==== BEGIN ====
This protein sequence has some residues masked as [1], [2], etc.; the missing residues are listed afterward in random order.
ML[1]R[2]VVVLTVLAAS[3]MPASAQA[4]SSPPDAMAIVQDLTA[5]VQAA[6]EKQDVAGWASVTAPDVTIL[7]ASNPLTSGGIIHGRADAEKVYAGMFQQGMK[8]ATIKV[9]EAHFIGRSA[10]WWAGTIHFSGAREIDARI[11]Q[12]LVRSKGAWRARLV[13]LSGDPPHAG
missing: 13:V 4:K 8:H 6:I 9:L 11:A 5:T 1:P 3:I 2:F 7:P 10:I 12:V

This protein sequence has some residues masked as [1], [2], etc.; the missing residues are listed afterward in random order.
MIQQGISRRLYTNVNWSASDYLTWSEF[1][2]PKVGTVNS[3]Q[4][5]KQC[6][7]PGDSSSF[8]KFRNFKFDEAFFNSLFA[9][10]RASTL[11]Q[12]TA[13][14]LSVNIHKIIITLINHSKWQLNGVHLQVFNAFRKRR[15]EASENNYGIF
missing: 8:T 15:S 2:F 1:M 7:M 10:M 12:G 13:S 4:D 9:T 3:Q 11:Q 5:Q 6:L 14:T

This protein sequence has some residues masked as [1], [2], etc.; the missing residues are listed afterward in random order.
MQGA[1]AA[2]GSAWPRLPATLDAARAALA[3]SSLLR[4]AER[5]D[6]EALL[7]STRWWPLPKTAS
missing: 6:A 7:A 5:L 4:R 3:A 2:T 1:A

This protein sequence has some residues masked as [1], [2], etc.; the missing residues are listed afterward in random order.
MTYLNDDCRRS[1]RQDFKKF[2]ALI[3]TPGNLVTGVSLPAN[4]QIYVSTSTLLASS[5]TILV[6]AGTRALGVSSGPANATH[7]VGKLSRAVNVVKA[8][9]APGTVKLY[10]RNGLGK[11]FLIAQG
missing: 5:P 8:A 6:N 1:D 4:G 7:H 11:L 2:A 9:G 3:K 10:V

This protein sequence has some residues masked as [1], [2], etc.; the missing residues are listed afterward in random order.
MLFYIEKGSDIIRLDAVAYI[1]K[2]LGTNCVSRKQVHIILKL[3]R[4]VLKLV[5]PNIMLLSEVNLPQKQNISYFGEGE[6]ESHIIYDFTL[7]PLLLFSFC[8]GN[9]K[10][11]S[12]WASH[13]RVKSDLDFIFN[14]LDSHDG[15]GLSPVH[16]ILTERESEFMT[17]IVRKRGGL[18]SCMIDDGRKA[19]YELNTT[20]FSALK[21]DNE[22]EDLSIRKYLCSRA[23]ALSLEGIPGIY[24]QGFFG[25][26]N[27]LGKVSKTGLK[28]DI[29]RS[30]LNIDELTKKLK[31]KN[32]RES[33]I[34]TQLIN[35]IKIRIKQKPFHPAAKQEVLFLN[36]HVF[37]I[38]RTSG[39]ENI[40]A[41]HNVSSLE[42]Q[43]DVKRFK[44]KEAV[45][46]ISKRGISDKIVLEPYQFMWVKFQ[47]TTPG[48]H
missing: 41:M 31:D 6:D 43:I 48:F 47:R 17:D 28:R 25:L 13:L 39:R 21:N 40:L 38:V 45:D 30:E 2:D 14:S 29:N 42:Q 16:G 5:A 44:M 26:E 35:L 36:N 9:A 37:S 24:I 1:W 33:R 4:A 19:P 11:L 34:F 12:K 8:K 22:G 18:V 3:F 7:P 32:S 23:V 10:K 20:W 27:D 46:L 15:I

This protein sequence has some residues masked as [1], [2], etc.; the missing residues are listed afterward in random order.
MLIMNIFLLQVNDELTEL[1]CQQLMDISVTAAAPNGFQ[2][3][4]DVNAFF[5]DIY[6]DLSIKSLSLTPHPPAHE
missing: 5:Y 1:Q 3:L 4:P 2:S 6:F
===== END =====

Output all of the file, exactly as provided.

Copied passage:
This protein sequence has some residues masked as [1], [2], etc.; the missing residues are listed afterward in random order.
ML[1]R[2]VVVLTVLAAS[3]MPASAQA[4]SSPPDAMAIVQDLTA[5]VQAA[6]EKQDVAGWASVTAPDVTIL[7]ASNPLTSGGIIHGRADAEKVYAGMFQQGMK[8]ATIKV[9]EAHFIGRSA[10]WWAGTIHFSGAREIDARI[11]Q[12]LVRSKGAWRARLV[13]LSGDPPHAG
missing: 13:V 4:K 8:H 6:I 9:L 11:A 5:T 1:P 3:I 2:F 7:P 10:I 12:V

This protein sequence has some residues masked as [1], [2], etc.; the missing residues are listed afterward in random order.
MIQQGISRRLYTNVNWSASDYLTWSEF[1][2]PKVGTVNS[3]Q[4][5]KQC[6][7]PGDSSSF[8]KFRNFKFDEAFFNSLFA[9][10]RASTL[11]Q[12]TA[13][14]LSVNIHKIIITLINHSKWQLNGVHLQVFNAFRKRR[15]EASENNYGIF
missing: 8:T 15:S 2:F 1:M 7:M 10:M 12:G 13:S 4:D 9:T 3:Q 11:Q 5:Q 6:L 14:T

This protein sequence has some residues masked as [1], [2], etc.; the missing residues are listed afterward in random order.
MQGA[1]AA[2]GSAWPRLPATLDAARAALA[3]SSLLR[4]AER[5]D[6]EALL[7]STRWWPLPKTAS
missing: 6:A 7:A 5:L 4:R 3:A 2:T 1:A

This protein sequence has some residues masked as [1], [2], etc.; the missing residues are listed afterward in random order.
MTYLNDDCRRS[1]RQDFKKF[2]ALI[3]TPGNLVTGVSLPAN[4]QIYVSTSTLLASS[5]TILV[6]AGTRALGVSSGPANATH[7]VGKLSRAVNVVKA[8][9]APGTVKLY[10]RNGLGK[11]FLIAQG
missing: 5:P 8:A 6:N 1:D 4:G 7:H 11:L 2:A 9:G 3:K 10:V

This protein sequence has some residues masked as [1], [2], etc.; the missing residues are listed afterward in random order.
MLFYIEKGSDIIRLDAVAYI[1]K[2]LGTNCVSRKQVHIILKL[3]R[4]VLKLV[5]PNIMLLSEVNLPQKQNISYFGEGE[6]ESHIIYDFTL[7]PLLLFSFC[8]GN[9]K[10][11]S[12]WASH[13]RVKSDLDFIFN[14]LDSHDG[15]GLSPVH[16]ILTERESEFMT[17]IVRKRGGL[18]SCMIDDGRKA[19]YELNTT[20]FSALK[21]DNE[22]EDLSIRKYLCSRA[23]ALSLEGIPGIY[24]QGFFG[25][26]N[27]LGKVSKTGLK[28]DI[29]RS[30]LNIDELTKKLK[31]KN[32]RES[33]I[34]TQLIN[35]IKIRIKQKPFHPAAKQEVLFLN[36]HVF[37]I[38]RTSG[39]ENI[40]A[41]HNVSSLE[42]Q[43]DVKRFK[44]KEAV[45][46]ISKRGISDKIVLEPYQFMWVKFQ[47]TTPG[48]H
missing: 41:M 31:D 6:D 43:I 48:F 47:R 17:D 28:R 25:L 13:L 39:R 21:N 40:L 38:V 45:D 30:E 2:D 14:S 29:N 42:Q 16:G 5:A 44:M 26:E 35:L 36:N 9:A 37:S 24:I 1:W 33:R 4:A 19:P 11:L 34:F 12:K 8:K 22:G 18:V 3:F 7:P 32:S 23:V 10:K 20:W 27:D 46:L 15:I

This protein sequence has some residues masked as [1], [2], etc.; the missing residues are listed afterward in random order.
MLIMNIFLLQVNDELTEL[1]CQQLMDISVTAAAPNGFQ[2][3][4]DVNAFF[5]DIY[6]DLSIKSLSLTPHPPAHE
missing: 5:Y 1:Q 3:L 4:P 2:S 6:F